The study was published in BMJ (formerly the British Medical Journal; 6/18/12) and involved analysis of women and their offspring included in the Danish Medical Birth Registry from 1997 through 2009, focusing on heart malformations. Researchers found more than 848,000 pregnancies, of which 4,183 involved exposure to an SSRI during the first trimester and 806 paused SSRI use during the pregnancy. Authors found that the risk of heart malformations were similar between those who used an SSRI throughout the first trimester and those who halted SSRI use.
The study's authors concluded that any link between SSRI use and heart malformation could be confounded by other factors, such as the mother's depression. There was, however, a slightly increased risk when the group that was exposed to any SSRI during pregnancy versus those who were not exposed at all. In the group exposed to an SSRI during the first trimester, 50 births per 1,000 resulted in a congenital malformation, compared with 35 births per 1,000 in the unexposed group.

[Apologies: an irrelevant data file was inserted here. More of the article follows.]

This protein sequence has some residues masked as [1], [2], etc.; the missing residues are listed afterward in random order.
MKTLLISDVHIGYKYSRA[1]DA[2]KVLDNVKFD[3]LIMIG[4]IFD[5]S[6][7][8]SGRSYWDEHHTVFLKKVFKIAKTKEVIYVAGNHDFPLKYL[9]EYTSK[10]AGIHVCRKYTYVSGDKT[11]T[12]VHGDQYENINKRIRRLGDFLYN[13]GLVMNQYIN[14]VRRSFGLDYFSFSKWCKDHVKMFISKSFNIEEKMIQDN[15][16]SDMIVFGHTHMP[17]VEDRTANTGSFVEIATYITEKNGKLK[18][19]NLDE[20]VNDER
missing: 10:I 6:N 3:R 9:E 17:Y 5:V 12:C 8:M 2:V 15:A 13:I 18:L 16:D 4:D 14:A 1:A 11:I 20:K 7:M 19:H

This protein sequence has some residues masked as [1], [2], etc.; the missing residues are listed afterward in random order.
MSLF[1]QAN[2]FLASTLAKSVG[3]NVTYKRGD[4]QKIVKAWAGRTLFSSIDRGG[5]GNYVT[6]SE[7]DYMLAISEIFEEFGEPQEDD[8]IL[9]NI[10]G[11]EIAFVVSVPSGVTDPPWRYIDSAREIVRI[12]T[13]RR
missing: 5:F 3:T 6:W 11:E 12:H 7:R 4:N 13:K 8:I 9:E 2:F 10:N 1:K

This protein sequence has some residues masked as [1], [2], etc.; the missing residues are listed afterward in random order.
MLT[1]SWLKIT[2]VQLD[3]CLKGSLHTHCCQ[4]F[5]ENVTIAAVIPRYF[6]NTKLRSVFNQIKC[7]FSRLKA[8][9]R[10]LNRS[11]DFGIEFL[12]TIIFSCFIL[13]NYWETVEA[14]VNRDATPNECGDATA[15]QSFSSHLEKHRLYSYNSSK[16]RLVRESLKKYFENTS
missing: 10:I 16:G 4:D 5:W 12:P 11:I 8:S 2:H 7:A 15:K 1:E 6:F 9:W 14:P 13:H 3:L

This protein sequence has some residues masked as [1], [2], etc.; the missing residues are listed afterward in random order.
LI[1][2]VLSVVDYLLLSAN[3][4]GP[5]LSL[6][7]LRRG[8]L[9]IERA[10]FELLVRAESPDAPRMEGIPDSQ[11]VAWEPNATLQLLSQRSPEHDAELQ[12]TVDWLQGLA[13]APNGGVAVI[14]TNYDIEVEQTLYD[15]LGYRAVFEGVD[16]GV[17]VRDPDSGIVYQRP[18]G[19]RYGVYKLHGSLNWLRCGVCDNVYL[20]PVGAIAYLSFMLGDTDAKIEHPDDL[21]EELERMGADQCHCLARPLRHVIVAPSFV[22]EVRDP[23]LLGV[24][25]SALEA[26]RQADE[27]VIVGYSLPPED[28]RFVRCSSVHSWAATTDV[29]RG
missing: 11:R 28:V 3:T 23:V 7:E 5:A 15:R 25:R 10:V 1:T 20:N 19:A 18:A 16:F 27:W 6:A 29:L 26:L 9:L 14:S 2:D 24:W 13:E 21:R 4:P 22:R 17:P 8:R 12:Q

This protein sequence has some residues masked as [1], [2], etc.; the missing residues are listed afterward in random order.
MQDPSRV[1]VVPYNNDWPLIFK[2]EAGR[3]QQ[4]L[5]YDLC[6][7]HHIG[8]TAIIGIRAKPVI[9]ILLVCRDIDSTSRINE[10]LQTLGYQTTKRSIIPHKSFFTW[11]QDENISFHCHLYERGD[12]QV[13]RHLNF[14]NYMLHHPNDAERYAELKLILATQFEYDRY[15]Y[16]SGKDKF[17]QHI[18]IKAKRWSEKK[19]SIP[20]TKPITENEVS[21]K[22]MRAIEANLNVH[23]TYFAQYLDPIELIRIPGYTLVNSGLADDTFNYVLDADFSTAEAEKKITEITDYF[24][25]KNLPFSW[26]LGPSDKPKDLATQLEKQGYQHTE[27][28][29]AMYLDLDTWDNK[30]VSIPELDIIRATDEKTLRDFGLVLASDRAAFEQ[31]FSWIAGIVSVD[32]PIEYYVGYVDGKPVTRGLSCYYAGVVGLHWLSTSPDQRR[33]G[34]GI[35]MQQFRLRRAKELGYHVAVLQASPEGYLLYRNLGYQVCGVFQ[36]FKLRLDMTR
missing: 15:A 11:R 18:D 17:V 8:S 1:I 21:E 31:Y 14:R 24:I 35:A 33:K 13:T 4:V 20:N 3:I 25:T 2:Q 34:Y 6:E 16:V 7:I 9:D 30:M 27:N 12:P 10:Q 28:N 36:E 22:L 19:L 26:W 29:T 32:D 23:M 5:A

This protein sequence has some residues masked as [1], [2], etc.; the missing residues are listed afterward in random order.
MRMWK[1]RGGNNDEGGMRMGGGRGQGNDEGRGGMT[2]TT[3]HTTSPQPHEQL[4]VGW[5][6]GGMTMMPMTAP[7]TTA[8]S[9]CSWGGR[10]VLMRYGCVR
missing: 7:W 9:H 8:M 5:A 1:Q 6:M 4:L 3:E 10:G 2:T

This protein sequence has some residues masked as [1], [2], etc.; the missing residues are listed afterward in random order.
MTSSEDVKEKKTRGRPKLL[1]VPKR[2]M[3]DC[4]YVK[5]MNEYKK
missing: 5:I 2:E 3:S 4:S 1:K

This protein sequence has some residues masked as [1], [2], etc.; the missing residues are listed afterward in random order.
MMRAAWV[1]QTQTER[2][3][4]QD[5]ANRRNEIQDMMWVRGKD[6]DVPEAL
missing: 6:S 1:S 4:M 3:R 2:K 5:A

READ MORE LEXAPRO BIRTH DEFECT LEGAL NEWS
Researchers note that even though some of the risks are considered statistically significant, they result in a risk of approximately five cases for every 1,000 births.
Meanwhile, a study published in the American Journal of Obstetrics & Gynecology (5/2/12) suggests that infants exposed to antidepressants prior to birth are more likely to be born prematurely while newborns that were exposed to an SSRI during the third trimester were at an increased risk of having a seizure.